reply to post by Zaphod58
This issue might not be an engineering issue, it very well could be a manufacturing issue.
Several well published episodes of airframe component failures, that in media were attributed to "fatigue" and or "out of spec" manufacturing, have
actually been attributed the finish machining processes, for the most part in milling.
The issue shows itself mostly in high strength Al alloys such as 2024,7075 and to a lesser degree in 6061 and Ti alloys .
As machine tools and cnc controls evolved the ability to remove metal advanced exponentially in the 60's thru the 80's. The possible volume of metal
removal increased to a degree that master aerospace machinist from the sixties would scarcely recognise the processes in use by the nineties.
In order to make more money , you have to remove more metal per minute.
In aeroepace parts a lot of metal is removed, in the case of the F35 the bulkhead that attaches the cockpit assembly to the main airframe, starts as
11,000 lb billet of forged 6Al/4V Ti, and spends nearly 30 days 24 hrs a day to machine down to a roughly 400lb piece.
So what was discovered in the late nineties, by a supplier looking back at failed part, is that even in a high pressure flood cooled cnc , with
through the tool coolant, the temperature gradient between the cutting edge and work surface is so great that submicroscopic surface cracks form,
that eventually will propogate into larger cracks.
This effect is very pronounced in heavily pocketed parts with small corner radii.
What happened in the machining world is that ultra high speed machining came about.
In UHS machining depth of cut and %age of tool engagment are substantially decreased and spindle speed and speed at which the tool moves across the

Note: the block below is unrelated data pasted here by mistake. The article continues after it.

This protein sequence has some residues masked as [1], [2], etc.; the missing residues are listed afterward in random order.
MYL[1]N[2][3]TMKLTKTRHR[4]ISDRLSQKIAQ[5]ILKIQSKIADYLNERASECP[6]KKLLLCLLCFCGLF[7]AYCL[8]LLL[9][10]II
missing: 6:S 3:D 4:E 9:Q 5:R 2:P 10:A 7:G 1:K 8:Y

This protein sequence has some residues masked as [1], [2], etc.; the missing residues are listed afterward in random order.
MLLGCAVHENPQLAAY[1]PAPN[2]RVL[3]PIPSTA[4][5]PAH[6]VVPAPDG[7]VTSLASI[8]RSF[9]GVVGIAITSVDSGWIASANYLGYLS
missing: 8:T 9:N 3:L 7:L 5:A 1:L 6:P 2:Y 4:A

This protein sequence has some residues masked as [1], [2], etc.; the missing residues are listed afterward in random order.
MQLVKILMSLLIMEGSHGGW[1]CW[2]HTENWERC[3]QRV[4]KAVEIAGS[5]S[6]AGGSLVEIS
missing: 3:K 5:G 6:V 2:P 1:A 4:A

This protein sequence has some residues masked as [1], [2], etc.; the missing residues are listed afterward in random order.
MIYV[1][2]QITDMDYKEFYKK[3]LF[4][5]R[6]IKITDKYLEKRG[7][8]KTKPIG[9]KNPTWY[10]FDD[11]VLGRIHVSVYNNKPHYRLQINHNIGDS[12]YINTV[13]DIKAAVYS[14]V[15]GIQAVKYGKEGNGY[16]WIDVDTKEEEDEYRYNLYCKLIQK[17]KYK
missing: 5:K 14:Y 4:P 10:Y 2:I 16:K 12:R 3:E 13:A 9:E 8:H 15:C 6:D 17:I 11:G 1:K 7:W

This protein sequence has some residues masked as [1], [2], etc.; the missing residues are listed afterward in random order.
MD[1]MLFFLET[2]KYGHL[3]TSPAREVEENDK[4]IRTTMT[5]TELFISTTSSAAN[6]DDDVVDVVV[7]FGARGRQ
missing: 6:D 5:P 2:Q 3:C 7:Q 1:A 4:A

work piece are increased.
An example is, lets say when the SR 71 was built, Ti was machined at a cutting speed of 120 ft/min. That means the the edge of the cutting tool is
moving at a rotary rate of 120 feet per minute., with a tool engagement of 70% and a depth of cut of .5-1.00 x dia.
For a 3/4" endmill , that equates to 1/2" width of cut x 3/4" of depth of cut. This is a spindle speed of 611rpm and a table speed of 12.25 inches
In the modern world , I would program the same part at 1500 surface ft min, with a depth of cut of .06" and a tool engament 60% and chipload of .02
per tooth compard to .005 for the previous example.
This gives a spindle speed of 7,640rpm and a table speed of 611inches per minute. What happens is that the extreme speed of the spindle generates so
much heat that the base metal softens beyond it's yield point and the tool is moving so fast across the surface that all the heat is ejected with the
chip instead of being absorbed by the work piece.
So this brings me back to the F35 mention from before, in light of the advances in metal removal, I was surprised to see Lockheed using 50 yr old
techniques to machine the bulkhead.
edit on 26-2-2014 by punkinworks10 because: (no reason given)